OPERA is an optimization model based on linear programming. It represents the entire energy system of the Netherlands, including bunker fuels, feedstocks, and all domestic greenhouse gas (GHG)emissions. It is possible to optimize for individual years and over years (a dynamic optimization). The user can define several policy-relevant targets, like a GHG reduction target, a final energy consumption target, etc. Furthermore, individual technologies, groups of technologies, and resources can be restricted by maxima or minima. For example, a maximum capacity potential for wind offshore can be set. The model will decide if this maximum is needed.
OPERA uses time slices, in which hours with a similar character are grouped in the same time slice. Input data with an hourly resolution are aggregated in these time slices. Examples of hourly input data are hourly wind speeds and the hourly electricity demand profile for the household sector. The time-slice settings can also be set such that an n-hourly resolution is achieved.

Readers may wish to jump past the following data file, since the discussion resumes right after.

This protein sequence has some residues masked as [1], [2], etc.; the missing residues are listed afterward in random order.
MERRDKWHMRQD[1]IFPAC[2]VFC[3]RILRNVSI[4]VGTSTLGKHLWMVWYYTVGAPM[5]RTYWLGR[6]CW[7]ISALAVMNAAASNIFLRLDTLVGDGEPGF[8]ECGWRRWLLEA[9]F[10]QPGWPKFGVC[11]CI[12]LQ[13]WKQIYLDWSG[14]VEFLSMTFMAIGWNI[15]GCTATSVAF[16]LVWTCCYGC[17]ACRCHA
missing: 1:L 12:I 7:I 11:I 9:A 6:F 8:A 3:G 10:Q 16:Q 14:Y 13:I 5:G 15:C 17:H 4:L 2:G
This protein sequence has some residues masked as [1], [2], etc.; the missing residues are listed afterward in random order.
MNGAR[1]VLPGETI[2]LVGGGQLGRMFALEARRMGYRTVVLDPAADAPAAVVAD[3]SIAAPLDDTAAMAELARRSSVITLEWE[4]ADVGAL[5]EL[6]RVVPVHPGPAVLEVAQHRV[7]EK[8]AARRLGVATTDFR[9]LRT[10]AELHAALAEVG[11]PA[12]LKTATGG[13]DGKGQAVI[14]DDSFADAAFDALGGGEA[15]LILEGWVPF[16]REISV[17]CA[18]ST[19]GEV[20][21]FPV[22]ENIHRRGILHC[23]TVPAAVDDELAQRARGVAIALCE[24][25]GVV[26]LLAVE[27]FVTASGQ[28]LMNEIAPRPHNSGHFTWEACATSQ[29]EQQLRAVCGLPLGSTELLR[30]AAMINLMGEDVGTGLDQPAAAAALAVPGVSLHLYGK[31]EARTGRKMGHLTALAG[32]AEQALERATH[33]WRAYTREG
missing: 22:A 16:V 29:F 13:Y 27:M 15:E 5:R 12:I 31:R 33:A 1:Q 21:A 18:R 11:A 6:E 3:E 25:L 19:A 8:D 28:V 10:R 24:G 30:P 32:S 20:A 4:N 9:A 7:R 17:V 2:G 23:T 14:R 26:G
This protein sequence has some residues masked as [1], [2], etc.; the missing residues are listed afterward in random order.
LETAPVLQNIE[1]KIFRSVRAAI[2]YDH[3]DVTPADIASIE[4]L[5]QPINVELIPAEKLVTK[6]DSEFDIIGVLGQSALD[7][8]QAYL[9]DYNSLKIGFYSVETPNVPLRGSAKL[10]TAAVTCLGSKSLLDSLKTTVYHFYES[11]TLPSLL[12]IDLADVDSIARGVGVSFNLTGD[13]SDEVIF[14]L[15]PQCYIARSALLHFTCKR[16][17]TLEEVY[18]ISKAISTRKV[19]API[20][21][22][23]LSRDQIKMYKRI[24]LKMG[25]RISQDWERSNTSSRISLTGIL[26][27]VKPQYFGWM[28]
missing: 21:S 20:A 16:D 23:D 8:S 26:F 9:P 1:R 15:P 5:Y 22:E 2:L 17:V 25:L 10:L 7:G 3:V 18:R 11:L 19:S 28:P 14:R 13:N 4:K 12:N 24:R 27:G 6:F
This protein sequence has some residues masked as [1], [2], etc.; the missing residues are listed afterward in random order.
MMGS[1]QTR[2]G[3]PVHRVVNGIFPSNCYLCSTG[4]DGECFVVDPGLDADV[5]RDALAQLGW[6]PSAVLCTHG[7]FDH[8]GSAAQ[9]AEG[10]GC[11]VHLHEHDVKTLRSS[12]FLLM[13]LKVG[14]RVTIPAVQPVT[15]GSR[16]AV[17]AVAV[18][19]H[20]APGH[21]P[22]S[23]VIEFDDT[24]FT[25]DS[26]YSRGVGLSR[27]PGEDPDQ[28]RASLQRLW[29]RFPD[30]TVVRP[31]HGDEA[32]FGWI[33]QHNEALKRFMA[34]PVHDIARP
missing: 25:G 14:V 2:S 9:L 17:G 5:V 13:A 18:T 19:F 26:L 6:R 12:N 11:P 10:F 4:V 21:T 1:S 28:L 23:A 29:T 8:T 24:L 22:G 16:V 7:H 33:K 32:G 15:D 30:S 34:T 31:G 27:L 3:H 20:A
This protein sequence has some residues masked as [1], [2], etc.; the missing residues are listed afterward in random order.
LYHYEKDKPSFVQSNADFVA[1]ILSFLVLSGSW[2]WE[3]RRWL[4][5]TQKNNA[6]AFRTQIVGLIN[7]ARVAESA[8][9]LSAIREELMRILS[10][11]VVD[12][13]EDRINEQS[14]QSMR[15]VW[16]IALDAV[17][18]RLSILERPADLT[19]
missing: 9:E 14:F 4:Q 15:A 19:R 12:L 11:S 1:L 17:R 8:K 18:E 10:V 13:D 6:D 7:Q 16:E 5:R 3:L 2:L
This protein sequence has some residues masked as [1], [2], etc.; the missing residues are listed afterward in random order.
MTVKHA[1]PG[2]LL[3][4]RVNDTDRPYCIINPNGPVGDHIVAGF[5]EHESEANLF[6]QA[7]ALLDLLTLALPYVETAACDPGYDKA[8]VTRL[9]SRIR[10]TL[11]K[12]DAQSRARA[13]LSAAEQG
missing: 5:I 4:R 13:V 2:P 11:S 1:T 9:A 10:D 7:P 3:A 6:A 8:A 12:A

The driver of the model is the energy demand. The most significant amount of demand is determined via service demands. Examples are a predefined amount of tons of steel that need to be produced, passenger kilometers that need to be driven by cars, etc. In all these cases, the model determines what technologies are used to fulfill these service demands. Therefore, the final demand for energy carriers is not predefined in advance. For the remaining part of the energy system, which is too small to represent individual types of service demand, a remaining final electricity and heat demand per sector needs to be fulfilled.
The user can subdivide the Netherlands into regions. These regions can be connected via transmission infrastructure. Import and export of electricity with neighboring countries is not determined endogenously, but is covered by coupling the model to a European electricity market model.
For more information, see Netbeheer Nederland datasheet about OPERA